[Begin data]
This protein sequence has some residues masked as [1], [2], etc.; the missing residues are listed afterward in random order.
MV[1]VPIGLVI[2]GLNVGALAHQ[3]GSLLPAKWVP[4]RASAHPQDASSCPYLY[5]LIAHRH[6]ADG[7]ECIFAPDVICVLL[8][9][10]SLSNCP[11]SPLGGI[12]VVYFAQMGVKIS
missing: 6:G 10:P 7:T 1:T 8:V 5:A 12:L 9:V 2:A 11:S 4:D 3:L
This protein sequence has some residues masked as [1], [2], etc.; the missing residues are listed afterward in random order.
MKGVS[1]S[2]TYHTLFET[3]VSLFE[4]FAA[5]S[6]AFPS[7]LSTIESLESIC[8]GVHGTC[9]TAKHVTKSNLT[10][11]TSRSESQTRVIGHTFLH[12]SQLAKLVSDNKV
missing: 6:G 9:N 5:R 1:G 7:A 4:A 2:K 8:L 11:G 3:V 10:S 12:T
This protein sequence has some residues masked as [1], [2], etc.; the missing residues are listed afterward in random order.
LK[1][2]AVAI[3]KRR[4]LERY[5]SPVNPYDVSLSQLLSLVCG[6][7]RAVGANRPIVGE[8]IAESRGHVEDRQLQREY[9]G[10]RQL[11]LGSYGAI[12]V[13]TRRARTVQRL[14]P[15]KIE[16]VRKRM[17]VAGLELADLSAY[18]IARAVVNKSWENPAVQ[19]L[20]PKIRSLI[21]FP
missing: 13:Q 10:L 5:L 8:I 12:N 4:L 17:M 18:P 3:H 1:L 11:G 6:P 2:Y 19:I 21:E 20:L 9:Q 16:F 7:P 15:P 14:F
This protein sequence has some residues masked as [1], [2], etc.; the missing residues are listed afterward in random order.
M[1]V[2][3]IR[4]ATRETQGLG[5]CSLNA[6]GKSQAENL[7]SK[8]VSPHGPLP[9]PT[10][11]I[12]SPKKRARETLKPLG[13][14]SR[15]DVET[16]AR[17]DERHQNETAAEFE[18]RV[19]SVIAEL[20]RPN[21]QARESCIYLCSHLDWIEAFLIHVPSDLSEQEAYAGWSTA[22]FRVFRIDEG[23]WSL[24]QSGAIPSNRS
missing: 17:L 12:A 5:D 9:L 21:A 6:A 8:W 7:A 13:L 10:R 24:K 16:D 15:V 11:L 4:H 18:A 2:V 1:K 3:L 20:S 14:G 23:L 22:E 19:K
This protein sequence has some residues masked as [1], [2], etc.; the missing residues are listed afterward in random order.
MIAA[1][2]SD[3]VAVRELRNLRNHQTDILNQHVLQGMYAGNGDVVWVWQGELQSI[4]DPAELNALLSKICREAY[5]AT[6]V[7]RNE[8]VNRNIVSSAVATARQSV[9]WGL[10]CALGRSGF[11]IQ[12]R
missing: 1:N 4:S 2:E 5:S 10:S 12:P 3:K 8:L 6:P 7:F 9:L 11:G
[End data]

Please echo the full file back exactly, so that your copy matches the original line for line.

This protein sequence has some residues masked as [1], [2], etc.; the missing residues are listed afterward in random order.
MV[1]VPIGLVI[2]GLNVGALAHQ[3]GSLLPAKWVP[4]RASAHPQDASSCPYLY[5]LIAHRH[6]ADG[7]ECIFAPDVICVLL[8][9][10]SLSNCP[11]SPLGGI[12]VVYFAQMGVKIS
missing: 6:G 10:P 7:T 1:T 8:V 5:A 12:L 9:V 2:A 11:S 4:D 3:L
This protein sequence has some residues masked as [1], [2], etc.; the missing residues are listed afterward in random order.
MKGVS[1]S[2]TYHTLFET[3]VSLFE[4]FAA[5]S[6]AFPS[7]LSTIESLESIC[8]GVHGTC[9]TAKHVTKSNLT[10][11]TSRSESQTRVIGHTFLH[12]SQLAKLVSDNKV
missing: 6:G 9:N 5:R 1:G 7:A 4:A 2:K 8:L 11:G 3:V 10:S 12:T
This protein sequence has some residues masked as [1], [2], etc.; the missing residues are listed afterward in random order.
LK[1][2]AVAI[3]KRR[4]LERY[5]SPVNPYDVSLSQLLSLVCG[6][7]RAVGANRPIVGE[8]IAESRGHVEDRQLQREY[9]G[10]RQL[11]LGSYGAI[12]V[13]TRRARTVQRL[14]P[15]KIE[16]VRKRM[17]VAGLELADLSAY[18]IARAVVNKSWENPAVQ[19]L[20]PKIRSLI[21]FP
missing: 13:Q 10:L 5:L 8:I 12:N 4:L 17:M 18:P 3:H 1:L 11:G 6:P 2:Y 19:I 21:E 20:L 9:Q 16:F 7:P 15:P 14:F
This protein sequence has some residues masked as [1], [2], etc.; the missing residues are listed afterward in random order.
M[1]V[2][3]IR[4]ATRETQGLG[5]CSLNA[6]GKSQAENL[7]SK[8]VSPHGPLP[9]PT[10][11]I[12]SPKKRARETLKPLG[13][14]SR[15]DVET[16]AR[17]DERHQNETAAEFE[18]RV[19]SVIAEL[20]RPN[21]QARESCIYLCSHLDWIEAFLIHVPSDLSEQEAYAGWSTA[22]FRVFRIDEG[23]WSL[24]QSGAIPSNRS
missing: 17:L 12:A 5:D 9:L 21:A 6:A 8:W 7:A 13:L 10:R 24:K 16:D 15:V 11:L 4:H 18:A 2:V 1:K 3:L 20:S 14:G 23:L 22:E 19:K
This protein sequence has some residues masked as [1], [2], etc.; the missing residues are listed afterward in random order.
MIAA[1][2]SD[3]VAVRELRNLRNHQTDILNQHVLQGMYAGNGDVVWVWQGELQSI[4]DPAELNALLSKICREAY[5]AT[6]V[7]RNE[8]VNRNIVSSAVATARQSV[9]WGL[10]CALGRSGF[11]IQ[12]R
missing: 1:N 4:S 2:E 5:S 10:S 12:P 3:K 8:L 6:P 7:F 9:L 11:G